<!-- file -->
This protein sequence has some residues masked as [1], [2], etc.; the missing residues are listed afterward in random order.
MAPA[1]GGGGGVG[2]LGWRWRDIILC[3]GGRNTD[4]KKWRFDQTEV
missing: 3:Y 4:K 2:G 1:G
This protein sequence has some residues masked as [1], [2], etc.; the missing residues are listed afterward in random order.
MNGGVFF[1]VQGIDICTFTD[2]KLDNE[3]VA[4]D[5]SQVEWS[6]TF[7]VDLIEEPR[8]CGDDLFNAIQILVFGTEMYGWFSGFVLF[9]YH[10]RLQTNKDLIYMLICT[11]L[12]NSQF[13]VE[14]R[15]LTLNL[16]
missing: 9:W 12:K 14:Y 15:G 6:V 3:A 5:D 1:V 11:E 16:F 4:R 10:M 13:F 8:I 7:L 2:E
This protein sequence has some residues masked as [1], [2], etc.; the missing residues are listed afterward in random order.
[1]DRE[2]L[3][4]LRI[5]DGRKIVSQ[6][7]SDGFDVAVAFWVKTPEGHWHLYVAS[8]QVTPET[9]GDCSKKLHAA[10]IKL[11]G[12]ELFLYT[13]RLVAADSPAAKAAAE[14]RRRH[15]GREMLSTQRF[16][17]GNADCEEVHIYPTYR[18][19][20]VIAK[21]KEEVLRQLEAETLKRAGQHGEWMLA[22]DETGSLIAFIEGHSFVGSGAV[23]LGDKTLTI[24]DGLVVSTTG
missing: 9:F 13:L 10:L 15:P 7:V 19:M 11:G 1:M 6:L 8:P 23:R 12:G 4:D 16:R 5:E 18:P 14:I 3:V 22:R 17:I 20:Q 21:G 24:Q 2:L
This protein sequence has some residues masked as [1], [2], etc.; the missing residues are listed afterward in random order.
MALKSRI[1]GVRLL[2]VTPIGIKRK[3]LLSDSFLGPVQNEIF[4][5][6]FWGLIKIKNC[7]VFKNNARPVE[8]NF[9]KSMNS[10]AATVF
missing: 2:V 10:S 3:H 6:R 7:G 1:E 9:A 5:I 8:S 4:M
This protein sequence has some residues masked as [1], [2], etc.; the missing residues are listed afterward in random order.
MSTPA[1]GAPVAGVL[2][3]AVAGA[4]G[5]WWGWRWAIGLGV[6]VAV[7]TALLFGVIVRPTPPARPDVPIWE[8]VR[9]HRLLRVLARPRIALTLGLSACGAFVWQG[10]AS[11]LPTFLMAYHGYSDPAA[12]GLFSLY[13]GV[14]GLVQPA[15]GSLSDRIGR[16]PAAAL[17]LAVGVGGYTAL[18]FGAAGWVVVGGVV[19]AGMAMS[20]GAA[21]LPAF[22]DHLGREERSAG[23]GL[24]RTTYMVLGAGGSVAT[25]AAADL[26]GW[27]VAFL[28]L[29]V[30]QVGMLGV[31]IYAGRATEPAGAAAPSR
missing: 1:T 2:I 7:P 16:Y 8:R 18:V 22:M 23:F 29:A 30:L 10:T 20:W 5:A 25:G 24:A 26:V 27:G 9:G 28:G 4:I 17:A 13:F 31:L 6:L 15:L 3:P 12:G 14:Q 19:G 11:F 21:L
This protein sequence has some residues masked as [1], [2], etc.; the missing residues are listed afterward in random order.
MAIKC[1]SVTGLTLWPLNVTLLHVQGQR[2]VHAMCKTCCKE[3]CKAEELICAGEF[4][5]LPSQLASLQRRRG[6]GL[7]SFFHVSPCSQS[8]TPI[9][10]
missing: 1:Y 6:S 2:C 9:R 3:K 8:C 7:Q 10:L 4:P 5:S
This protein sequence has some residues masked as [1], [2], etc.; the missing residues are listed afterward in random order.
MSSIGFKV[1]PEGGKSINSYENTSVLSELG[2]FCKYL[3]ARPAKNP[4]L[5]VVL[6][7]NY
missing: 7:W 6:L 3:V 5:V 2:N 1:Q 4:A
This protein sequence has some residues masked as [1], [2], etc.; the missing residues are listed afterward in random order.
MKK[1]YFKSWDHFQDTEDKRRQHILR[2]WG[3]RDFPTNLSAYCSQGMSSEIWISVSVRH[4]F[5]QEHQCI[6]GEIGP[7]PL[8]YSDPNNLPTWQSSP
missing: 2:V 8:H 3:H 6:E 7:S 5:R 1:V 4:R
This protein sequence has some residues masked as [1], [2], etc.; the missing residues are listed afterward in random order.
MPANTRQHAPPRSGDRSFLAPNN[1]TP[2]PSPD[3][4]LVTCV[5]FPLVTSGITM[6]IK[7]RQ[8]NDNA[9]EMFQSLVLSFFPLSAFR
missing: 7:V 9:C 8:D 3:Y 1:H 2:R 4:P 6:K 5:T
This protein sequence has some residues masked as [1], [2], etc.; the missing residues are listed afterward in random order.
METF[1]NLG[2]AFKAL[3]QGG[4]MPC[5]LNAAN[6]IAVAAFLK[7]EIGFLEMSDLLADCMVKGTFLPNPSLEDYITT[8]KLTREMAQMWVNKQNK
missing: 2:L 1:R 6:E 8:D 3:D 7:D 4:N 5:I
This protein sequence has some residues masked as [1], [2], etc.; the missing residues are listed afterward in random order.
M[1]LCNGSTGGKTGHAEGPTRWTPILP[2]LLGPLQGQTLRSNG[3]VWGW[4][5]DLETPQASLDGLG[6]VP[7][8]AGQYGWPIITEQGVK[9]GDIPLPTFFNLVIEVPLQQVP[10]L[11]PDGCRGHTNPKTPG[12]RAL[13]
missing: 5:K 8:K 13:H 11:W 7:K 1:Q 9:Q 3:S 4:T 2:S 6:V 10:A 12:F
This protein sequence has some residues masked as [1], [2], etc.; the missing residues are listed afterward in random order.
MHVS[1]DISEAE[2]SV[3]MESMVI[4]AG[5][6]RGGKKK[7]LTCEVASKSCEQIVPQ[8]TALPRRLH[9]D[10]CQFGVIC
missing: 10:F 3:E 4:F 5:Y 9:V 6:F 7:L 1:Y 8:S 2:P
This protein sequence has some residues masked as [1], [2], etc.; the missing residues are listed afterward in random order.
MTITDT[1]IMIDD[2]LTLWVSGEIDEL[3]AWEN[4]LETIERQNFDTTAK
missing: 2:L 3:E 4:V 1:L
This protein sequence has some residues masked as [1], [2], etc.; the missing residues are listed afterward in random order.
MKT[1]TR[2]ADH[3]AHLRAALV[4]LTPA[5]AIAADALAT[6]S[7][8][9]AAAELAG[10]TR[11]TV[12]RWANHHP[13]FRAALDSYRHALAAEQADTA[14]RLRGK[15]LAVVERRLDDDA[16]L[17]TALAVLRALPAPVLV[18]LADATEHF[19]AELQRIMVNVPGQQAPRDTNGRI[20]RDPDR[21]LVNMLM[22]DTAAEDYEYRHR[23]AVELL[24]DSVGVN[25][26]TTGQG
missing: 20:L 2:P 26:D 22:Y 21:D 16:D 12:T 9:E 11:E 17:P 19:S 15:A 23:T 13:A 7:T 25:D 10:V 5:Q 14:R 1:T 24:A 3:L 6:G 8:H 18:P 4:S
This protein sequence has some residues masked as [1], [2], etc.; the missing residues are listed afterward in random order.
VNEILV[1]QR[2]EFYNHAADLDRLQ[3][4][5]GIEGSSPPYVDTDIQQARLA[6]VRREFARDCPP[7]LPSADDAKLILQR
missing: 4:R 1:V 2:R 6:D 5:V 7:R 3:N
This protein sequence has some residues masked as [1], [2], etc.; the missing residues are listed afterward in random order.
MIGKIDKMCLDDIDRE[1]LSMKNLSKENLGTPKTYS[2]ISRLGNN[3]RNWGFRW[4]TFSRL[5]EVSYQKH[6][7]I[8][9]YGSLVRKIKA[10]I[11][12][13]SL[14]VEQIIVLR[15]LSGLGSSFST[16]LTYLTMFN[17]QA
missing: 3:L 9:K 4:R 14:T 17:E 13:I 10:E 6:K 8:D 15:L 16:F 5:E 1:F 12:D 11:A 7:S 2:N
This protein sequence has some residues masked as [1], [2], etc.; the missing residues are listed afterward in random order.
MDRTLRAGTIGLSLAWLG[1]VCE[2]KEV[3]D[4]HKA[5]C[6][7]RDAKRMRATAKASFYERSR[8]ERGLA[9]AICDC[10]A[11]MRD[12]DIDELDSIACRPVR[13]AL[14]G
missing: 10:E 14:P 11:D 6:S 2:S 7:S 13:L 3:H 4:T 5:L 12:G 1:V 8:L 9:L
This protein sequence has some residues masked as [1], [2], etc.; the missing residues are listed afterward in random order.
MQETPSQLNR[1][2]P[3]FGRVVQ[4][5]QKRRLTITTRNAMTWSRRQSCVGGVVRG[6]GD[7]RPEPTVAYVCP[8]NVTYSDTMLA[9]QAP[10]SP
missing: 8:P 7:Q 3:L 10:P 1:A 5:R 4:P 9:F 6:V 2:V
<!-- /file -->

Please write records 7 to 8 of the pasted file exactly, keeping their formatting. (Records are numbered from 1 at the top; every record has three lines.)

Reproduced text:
This protein sequence has some residues masked as [1], [2], etc.; the missing residues are listed afterward in random order.
MSSIGFKV[1]PEGGKSINSYENTSVLSELG[2]FCKYL[3]ARPAKNP[4]L[5]VVL[6][7]NY
missing: 7:W 6:L 3:V 5:V 2:N 1:Q 4:A
This protein sequence has some residues masked as [1], [2], etc.; the missing residues are listed afterward in random order.
MKK[1]YFKSWDHFQDTEDKRRQHILR[2]WG[3]RDFPTNLSAYCSQGMSSEIWISVSVRH[4]F[5]QEHQCI[6]GEIGP[7]PL[8]YSDPNNLPTWQSSP
missing: 2:V 8:H 3:H 6:E 7:S 5:R 1:V 4:R